Poshmark Powers Up Its Resellers With Tech Tools

Poshmark is looking to increase its edge in the peer-to-peer fashion universe, introducing new tech tools to make it easier for its growing ranks of serious sellers.

“There will always be those doing this as a hobby, but others are turning this into growing reselling businesses,” said Manish Chandra, founder and CEO of Poshmark, in remarks given at this year’s virtual Poshfest. “We know they need more data and more productivity tools. We only win when sellers win,” he added.

The 10-year-old company started as a way to connect the closets of a few hundred people, committed to keeping clothing out of landfills while making a few bucks on clothes folks lost interest in. That’s ballooned into a publicly traded company that made $81.8 million in its more recent quarter, up 22% from the prior year. And the number of active buyers jumped 16% to 7 million, with the number of registered users rising to 80 million.



Chandra announced the appointment of Tracy Sun, a co-founder, as senior vice president of seller experience, a new role, to lead the charge.

The company also introduced tech tools to make it easier to get started on Poshmark and scale businesses as they become more successful.

Those innovations include My Shoppers, which the company describes as a “revolutionary clienteling feature.”

It functions as Poshmark’s version of a skilled in-store retail associate. Entirely backed by social commerce, sellers can use the tool to quickly move customers through the sales funnel, from sending promotional discounts to personalizing merchandise.

Poshmark is also launching Closet Insights, a dynamic dashboard that provides sellers with real-time inventory and sales data.

The Redwood City, California-based company has never been shy about its ambition to be every seller’s favorite platform.

“We want to enable everyone to participate in the digital economy by making it simple and easy to sell online and in doing so, upend the entire ecommerce experience as we know it,” says Sun in the company’s announcement. “We believe the future of shopping is in the hands of millions of people who seek a simple, social and sustainable way to shop, and we want to be their number-one destination.”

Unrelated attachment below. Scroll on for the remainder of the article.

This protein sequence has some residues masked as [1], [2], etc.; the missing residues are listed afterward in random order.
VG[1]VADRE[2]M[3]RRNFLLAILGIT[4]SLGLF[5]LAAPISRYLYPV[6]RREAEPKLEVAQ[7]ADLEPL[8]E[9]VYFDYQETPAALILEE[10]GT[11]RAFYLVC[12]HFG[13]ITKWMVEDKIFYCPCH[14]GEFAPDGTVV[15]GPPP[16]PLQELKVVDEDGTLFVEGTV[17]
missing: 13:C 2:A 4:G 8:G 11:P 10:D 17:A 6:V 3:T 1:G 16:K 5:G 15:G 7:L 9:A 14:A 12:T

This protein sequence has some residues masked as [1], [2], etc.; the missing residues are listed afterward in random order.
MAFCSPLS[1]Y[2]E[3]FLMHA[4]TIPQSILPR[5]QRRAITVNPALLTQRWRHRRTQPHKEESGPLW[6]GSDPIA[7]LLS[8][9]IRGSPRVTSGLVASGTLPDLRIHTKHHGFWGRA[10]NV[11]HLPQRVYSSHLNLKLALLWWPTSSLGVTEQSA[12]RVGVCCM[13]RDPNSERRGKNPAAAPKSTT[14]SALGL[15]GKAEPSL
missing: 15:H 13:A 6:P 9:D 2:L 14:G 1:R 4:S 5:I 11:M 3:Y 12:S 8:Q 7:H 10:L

The circular fashion market has exploded in recent years, dominated by Poshmark and competitors like ThredUp, the RealReal and Tradesy.

Industry experts are optimistic about Poshmark’s continued prospects. Wedbush Securities just began coverage of the company, rating it as likely to outperform its competitors.

“We view the e-ommerce space as a long-term structural winner,” writes Wedbush analyst Tom Nikic in his recent note. “The best risk/reward comes from Poshmark.” Among its strengths: high buyer and seller loyalty and relatively low prices.

But he sees risks, too, including questions about profits margins, scalability, shipping costs and tech investments.

He says that while Poshmark did turn profitable during COVID-19, “that was partially due to an unsustainable 30% reduction in marketing expenses.”

And with the lowest revenue-per-order among its competitors, Poshmark needs “a lot of volume to be profitable,” Nikic satsl,

A likely source for that volume could well be India. Last month, Poshmark announced its launch in that country.

“As an Indian who grew up exploring the marketplaces of Old Delhi, I know firsthand how important it is to come together and connect as part of the shopping experience,” says Chandra in that announcement. He calls it one of the fastest-growing ecommerce markets in the world, “with a vibrant culture of thrifting and appreciation for sustainability.”

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